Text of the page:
“It is unclear how the costs of fully integrating elements of the ABMS family of systems will be accounted for through their lifecycles across multiple programs without simply being handed down as unfunded mandates to individual program managers. Finally, the Committee is not confident that existing Air Force programs of record have been adequately reviewed to ensure that they are consistent with the Air Force’s vision for ABMS and its requirements, to the extent they are actually known,” the report says.

Lastly, the appropriators also are worried about the potential for the costs of the three ABMS OnRamp exercises planned for 2021 to balloon — thus caps spending on each one to no more than $25 million.

HAC-D also expresses concern that the Air Force’s budget planning for the development of hypersonic missiles has been inadequate. While it would fully fund the service’s request for $381.9 million for hypersonics prototyping, it bemoans the cancelling of the hypersonic conventional strike weapon (HCSW) and what it sees as startling 60 percent cost growth in the the air-launched rapid response weapon (ARRW) since its 2018 start. The service cancelled HCSW in February.

HAC-D’s concerns about ABMS and ARRW are linked to a broader lack of trust in DoD-wide budget management as it seeks to boost modernization to counter Russia and China in a future peer conflict.

“The Committee increasingly finds that the Department-wide mantra of increasing speed and accepting greater risk in acquisition programs has not been matched by the necessary discipline when it comes to programming, budgeting, and transparency,” the report says.

Indeed, the lawmakers deep-seated lack of trust is directly cited as the reason lawmakers have rejected the Air Force’s effort to consolidate a number of research and development program elements into broad, portfolio programs with multiple sub-elements — an approach that the service also intends to push for the Space Force.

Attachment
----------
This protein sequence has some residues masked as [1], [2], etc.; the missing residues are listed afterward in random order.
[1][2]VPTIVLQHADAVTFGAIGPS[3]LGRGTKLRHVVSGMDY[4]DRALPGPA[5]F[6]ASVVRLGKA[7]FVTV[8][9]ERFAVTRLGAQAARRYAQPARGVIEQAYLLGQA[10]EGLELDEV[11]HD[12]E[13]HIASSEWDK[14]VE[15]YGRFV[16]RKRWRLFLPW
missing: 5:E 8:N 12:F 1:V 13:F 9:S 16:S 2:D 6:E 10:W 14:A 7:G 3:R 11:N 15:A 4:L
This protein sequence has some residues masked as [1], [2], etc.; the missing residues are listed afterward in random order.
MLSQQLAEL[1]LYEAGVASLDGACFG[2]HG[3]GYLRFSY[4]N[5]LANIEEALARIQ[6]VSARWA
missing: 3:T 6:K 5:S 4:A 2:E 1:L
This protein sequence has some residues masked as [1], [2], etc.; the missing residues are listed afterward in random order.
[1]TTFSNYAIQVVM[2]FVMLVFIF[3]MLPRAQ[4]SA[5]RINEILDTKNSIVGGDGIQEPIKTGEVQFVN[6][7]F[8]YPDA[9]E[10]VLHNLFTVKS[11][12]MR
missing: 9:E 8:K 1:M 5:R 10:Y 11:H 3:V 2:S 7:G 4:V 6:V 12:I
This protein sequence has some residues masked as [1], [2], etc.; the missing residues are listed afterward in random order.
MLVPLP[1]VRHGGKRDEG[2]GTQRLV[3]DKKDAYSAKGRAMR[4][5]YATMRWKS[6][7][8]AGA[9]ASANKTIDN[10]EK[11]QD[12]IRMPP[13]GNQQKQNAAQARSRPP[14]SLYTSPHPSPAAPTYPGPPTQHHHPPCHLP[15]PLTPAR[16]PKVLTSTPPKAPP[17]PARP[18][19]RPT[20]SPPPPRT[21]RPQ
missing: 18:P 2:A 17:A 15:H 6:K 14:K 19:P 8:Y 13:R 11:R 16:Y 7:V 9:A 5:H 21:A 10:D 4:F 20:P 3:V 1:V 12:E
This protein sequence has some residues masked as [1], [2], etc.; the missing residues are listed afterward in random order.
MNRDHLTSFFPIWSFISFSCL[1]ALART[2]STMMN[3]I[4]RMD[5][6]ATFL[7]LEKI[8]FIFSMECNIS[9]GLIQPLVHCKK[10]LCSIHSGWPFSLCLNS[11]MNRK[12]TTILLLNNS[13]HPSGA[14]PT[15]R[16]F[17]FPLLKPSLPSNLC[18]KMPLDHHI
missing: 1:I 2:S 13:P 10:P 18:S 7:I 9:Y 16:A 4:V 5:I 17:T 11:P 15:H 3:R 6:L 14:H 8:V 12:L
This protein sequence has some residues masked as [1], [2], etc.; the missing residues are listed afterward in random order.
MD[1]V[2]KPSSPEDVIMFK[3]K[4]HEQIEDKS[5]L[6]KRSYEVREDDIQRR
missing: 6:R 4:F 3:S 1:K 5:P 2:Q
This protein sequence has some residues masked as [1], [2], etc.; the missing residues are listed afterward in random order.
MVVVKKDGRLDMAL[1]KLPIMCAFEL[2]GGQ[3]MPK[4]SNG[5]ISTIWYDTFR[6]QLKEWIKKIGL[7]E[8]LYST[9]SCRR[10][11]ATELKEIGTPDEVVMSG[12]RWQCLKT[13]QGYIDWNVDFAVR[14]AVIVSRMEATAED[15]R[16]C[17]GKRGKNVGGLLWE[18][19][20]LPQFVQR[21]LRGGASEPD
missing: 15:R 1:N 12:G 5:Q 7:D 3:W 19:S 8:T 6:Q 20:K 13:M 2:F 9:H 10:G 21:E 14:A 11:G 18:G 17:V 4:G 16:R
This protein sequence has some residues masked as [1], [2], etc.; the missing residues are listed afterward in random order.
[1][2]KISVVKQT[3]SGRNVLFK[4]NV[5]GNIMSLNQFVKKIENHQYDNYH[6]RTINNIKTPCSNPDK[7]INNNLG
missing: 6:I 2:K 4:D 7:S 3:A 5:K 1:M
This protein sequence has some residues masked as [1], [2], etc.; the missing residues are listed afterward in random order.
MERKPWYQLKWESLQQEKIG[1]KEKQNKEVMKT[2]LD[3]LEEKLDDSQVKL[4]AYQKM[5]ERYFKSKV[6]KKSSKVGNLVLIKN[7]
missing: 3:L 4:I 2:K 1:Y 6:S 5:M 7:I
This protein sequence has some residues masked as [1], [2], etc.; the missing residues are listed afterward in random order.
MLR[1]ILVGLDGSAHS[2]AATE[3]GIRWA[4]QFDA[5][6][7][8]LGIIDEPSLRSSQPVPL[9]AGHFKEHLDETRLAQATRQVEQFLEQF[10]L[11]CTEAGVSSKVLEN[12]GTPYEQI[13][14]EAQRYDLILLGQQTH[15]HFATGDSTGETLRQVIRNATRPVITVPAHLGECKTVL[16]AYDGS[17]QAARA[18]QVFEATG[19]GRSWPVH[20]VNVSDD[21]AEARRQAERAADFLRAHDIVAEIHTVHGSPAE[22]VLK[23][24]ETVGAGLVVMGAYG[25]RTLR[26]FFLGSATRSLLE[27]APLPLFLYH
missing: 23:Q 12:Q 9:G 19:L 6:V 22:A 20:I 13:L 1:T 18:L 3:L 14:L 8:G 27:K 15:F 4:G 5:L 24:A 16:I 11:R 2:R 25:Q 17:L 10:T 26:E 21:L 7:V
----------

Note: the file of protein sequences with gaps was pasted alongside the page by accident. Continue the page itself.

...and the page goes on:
The 2021 budget request would have “eliminated funding for 14 program elements within the budget activities for applied research and advanced technology development, and consolidate funding for multiple budget program activity codes totaling approximately $955,000,000 into one existing and five new program elements,” the report states.

Noting that while lawmakers do not necessarily reject the Air Force’s intent, they are uncomfortable with the fact that this would give DoD increased authority to move funds around without congressional approval.

“The granting of additional budget flexibility to the Department is based on the presumption that a state of trust and comity exists between the legislative and executive branches regarding the proper use of appropriated funds. This presumption presently is false. Since the Department has repeatedly demonstrated its willingness to disregard congressionally mandated reprogramming procedures, the Committee cannot agree to provide the additional budget flexibility the Air Force requested,” the report states.

The full House Appropriations Committee will mark up the defense spending bill tomorrow. And of course the language will then need to be sorted out with the Senate side. (D.S.).